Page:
Emily and Richard are at the bar, where another DAR member is complimenting Rory's management of the fundraiser. Emily is proud, but then freaks when she discovers that Mrs. Huntzberger has been seated at the "slush table." She rushes to Rory to make her fix it, saying that table is the "loser" table, and that they can't have the Huntzbergers sitting there. "There's 'people,'" Emily says, "and then there's the Huntzbergers, This needs to be rectified." Rory says that every other table is taken, but Emily insists that even though it is unfair, they can bump someone and move the Huntzbergers to another table. Rory corrects her. "You keep saying 'The Huntzbergers,' but it's just Shira." Ah, but no. As Emily points out, Mr. Bastard is there, too.
Rory wigs and takes off for the kitchen. Paris is there again, for whatever reason -- is she really working? -- and Rory tells her she's having a panic attack. Paris jumps into action, diagnosing the level of seriousness of the attack. "You need Diazepam," she says, "fifty...no, one hundred milligrams. I'll get my purse." Rory says she doesn't want any of that, and Paris offers her one of several more options she has floating around the bottom of her bag. Rory is losing it, now: "Shira's one thing, but Mitchum? I can't face him, it's too much. After what he did? What he said to me?" Paris is worried. She asks what Mitchum said to Rory. "If it weren't for him," Rory says, "I wouldn't have..." Aha! The truth come out. She stalls, but it's clear: if not for him, she wouldn't have left Yale. Paris goes on another anti-capitalist rant, but Rory stops her, saying she hasn't eaten all day, and maybe that's what's wrong. "Sure, boss," Paris says. "Go eat. Probably somewhere else where you eat, right? A special room..."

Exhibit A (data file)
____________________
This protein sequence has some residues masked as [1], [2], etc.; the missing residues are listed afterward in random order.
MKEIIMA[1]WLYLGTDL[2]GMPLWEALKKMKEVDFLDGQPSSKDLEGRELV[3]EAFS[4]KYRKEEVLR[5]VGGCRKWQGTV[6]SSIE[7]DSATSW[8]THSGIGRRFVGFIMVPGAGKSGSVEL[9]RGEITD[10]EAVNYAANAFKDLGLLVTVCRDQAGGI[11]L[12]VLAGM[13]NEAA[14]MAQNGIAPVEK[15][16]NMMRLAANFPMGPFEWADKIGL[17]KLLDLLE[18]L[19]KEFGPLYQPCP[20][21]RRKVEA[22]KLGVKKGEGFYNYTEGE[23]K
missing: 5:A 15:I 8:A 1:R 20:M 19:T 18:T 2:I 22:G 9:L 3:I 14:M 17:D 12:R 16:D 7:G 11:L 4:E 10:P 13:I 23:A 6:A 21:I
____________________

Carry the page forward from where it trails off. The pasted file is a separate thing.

Back at Miss Patty's, the ballerinas are doing Swan Lake and Sookie is crying. Miss Patty steps out when it's over to introduce the final act of the night. One of her former students is going to reenact a performance he did on her stage twenty years ago: "Here to present a piece of his own creation entitled 'The Journey of Man,' exactly as her performed it twenty years ago, is Kirk!" Creepy music starts as Kirk comes onto the stage in a mime outfit, and Lorelai whispers to Sookie that it's moments like these that make life worth living. Except...Kirk's "journey" starts with conception and birth, and it's gross. The audience looks on in horror as he makes crazy faces depicting an infant being born. "So," Lorelai says, "it's the birth of Lucille Ball?" I hate to say this, but Sean Gunn should maybe not wear horizontal stripes. I thought he had a basketball under his shirt for about half of this, and kept waiting for him to whip it out.